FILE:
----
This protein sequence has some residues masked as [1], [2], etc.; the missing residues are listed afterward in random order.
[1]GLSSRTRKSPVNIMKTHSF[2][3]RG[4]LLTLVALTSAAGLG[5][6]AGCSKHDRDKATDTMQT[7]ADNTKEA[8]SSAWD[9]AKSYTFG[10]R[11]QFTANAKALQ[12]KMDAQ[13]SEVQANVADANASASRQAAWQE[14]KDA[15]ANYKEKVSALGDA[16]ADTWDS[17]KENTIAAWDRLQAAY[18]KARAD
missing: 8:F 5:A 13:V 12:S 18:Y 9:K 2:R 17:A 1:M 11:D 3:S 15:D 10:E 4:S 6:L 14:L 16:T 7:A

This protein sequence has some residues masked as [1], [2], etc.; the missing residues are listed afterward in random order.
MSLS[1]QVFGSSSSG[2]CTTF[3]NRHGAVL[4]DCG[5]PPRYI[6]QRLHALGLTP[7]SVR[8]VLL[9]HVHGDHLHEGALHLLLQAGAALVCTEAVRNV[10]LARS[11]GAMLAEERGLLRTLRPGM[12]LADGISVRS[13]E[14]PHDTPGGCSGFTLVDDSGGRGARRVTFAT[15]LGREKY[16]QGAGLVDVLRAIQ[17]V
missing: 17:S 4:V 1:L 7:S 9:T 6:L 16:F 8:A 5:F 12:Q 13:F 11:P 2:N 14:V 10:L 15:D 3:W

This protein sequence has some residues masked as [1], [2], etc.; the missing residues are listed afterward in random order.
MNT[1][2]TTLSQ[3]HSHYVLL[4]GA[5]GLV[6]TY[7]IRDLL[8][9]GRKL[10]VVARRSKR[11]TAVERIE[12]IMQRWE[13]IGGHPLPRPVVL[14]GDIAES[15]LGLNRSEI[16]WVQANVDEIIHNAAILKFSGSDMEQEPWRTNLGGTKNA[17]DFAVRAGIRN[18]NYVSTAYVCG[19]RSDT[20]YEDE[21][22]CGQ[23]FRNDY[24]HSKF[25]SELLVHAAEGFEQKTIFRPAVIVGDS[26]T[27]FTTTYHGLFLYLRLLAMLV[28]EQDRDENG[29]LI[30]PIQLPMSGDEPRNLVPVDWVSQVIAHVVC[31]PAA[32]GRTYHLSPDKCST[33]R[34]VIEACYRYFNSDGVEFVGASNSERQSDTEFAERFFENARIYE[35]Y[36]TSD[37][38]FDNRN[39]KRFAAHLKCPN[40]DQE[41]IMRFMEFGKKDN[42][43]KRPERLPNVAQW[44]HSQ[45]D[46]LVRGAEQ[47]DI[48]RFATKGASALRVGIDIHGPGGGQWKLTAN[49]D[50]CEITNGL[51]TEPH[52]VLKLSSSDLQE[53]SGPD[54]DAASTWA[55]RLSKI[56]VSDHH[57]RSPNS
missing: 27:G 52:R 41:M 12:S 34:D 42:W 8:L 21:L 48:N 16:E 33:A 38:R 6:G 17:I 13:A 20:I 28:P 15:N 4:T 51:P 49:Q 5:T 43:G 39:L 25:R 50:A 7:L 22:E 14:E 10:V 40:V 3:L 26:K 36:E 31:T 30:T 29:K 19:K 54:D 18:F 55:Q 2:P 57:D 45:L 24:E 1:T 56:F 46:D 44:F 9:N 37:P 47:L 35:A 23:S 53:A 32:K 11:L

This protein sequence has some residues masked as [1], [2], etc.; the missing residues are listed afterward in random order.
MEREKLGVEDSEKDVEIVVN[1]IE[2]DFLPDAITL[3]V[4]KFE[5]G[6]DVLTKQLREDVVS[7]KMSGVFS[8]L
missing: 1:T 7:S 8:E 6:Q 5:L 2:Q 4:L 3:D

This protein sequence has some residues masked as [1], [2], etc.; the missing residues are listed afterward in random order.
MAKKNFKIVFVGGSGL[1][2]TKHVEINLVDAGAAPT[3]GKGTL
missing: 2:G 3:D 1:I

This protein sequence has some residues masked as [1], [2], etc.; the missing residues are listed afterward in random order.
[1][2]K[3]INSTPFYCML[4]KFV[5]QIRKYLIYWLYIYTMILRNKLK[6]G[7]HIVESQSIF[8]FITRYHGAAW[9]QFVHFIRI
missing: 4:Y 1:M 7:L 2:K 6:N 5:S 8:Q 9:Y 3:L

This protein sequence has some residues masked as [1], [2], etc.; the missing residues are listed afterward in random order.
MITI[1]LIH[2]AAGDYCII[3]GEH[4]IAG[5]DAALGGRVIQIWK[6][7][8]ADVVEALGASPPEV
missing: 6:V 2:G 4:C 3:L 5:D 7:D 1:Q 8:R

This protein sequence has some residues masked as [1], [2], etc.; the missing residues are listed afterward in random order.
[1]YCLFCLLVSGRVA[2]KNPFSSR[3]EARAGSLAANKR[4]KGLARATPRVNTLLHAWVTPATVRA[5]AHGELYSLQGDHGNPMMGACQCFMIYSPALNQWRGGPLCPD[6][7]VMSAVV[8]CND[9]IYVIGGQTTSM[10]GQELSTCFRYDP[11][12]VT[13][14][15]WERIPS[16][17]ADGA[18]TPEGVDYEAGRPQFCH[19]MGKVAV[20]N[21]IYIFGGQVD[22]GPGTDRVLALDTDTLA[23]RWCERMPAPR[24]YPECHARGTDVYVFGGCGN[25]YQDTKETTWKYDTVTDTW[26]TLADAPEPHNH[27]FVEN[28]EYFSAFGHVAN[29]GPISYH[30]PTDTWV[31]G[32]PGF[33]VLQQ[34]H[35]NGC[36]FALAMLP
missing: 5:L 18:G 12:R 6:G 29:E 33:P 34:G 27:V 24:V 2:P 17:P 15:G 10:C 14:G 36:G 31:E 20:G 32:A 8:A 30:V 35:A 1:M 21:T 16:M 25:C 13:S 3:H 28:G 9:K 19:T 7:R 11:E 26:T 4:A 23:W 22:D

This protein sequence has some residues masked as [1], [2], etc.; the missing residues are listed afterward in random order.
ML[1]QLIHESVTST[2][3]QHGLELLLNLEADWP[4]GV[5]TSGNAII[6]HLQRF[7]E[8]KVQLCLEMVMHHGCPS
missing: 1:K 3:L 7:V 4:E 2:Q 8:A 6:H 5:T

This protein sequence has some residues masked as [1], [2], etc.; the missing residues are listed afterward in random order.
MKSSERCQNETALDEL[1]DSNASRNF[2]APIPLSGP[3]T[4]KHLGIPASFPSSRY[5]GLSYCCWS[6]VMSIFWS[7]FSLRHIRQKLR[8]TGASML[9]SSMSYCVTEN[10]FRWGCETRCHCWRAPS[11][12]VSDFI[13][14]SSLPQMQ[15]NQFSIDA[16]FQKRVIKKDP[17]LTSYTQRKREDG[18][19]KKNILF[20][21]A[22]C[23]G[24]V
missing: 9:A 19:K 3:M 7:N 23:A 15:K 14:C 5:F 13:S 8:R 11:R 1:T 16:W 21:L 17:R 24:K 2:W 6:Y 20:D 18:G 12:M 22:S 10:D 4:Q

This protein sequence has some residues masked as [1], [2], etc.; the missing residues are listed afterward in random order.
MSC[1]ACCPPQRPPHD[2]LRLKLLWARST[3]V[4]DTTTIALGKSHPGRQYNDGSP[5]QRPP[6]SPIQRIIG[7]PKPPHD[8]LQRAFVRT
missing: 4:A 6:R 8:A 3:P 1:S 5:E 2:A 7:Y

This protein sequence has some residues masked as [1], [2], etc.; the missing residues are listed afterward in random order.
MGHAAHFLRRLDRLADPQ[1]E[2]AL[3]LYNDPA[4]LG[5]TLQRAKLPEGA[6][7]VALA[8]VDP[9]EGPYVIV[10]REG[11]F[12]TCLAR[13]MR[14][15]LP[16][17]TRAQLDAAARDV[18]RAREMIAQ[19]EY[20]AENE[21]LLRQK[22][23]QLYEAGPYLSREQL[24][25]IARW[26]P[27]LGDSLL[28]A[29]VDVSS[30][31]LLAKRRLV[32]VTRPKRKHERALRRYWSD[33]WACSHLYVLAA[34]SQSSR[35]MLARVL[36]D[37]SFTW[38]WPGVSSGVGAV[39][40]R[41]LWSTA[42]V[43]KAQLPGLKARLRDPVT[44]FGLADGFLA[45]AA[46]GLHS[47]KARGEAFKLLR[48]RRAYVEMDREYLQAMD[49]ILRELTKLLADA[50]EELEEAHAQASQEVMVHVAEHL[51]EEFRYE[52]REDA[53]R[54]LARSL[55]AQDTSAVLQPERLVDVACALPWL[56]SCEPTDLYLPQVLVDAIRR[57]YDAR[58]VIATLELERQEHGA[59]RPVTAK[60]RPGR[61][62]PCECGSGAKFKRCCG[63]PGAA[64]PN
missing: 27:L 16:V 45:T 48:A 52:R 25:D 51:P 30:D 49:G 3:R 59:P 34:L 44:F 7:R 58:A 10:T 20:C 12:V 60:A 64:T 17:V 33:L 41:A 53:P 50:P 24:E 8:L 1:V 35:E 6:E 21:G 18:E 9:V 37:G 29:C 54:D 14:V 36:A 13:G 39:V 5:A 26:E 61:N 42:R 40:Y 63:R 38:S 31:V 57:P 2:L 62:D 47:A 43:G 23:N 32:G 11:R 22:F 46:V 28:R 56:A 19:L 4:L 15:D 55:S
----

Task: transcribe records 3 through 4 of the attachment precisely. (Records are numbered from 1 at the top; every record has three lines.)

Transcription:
This protein sequence has some residues masked as [1], [2], etc.; the missing residues are listed afterward in random order.
MNT[1][2]TTLSQ[3]HSHYVLL[4]GA[5]GLV[6]TY[7]IRDLL[8][9]GRKL[10]VVARRSKR[11]TAVERIE[12]IMQRWE[13]IGGHPLPRPVVL[14]GDIAES[15]LGLNRSEI[16]WVQANVDEIIHNAAILKFSGSDMEQEPWRTNLGGTKNA[17]DFAVRAGIRN[18]NYVSTAYVCG[19]RSDT[20]YEDE[21][22]CGQ[23]FRNDY[24]HSKF[25]SELLVHAAEGFEQKTIFRPAVIVGDS[26]T[27]FTTTYHGLFLYLRLLAMLV[28]EQDRDENG[29]LI[30]PIQLPMSGDEPRNLVPVDWVSQVIAHVVC[31]PAA[32]GRTYHLSPDKCST[33]R[34]VIEACYRYFNSDGVEFVGASNSERQSDTEFAERFFENARIYE[35]Y[36]TSD[37][38]FDNRN[39]KRFAAHLKCPN[40]DQE[41]IMRFMEFGKKDN[42][43]KRPERLPNVAQW[44]HSQ[45]D[46]LVRGAEQ[47]DI[48]RFATKGASALRVGIDIHGPGGGQWKLTAN[49]D[50]CEITNGL[51]TEPH[52]VLKLSSSDLQE[53]SGPD[54]DAASTWA[55]RLSKI[56]VSDHH[57]RSPNS
missing: 27:G 52:R 41:M 12:S 34:D 42:W 8:L 21:L 48:N 16:E 33:A 38:R 6:G 17:I 13:A 20:I 28:P 15:N 4:T 51:P 49:Q 5:T 43:G 39:L 25:R 50:A 7:L 22:E 14:E 10:V 40:V 3:L 26:K 36:E 31:T 30:T 29:K 19:K 54:D 18:F 55:Q 2:P 57:D 45:L 24:E 1:T 56:F 46:D 44:F 9:N 37:P 47:L 35:A 23:S 53:A 32:K 11:L

This protein sequence has some residues masked as [1], [2], etc.; the missing residues are listed afterward in random order.
MEREKLGVEDSEKDVEIVVN[1]IE[2]DFLPDAITL[3]V[4]KFE[5]G[6]DVLTKQLREDVVS[7]KMSGVFS[8]L
missing: 1:T 7:S 8:E 6:Q 5:L 2:Q 4:L 3:D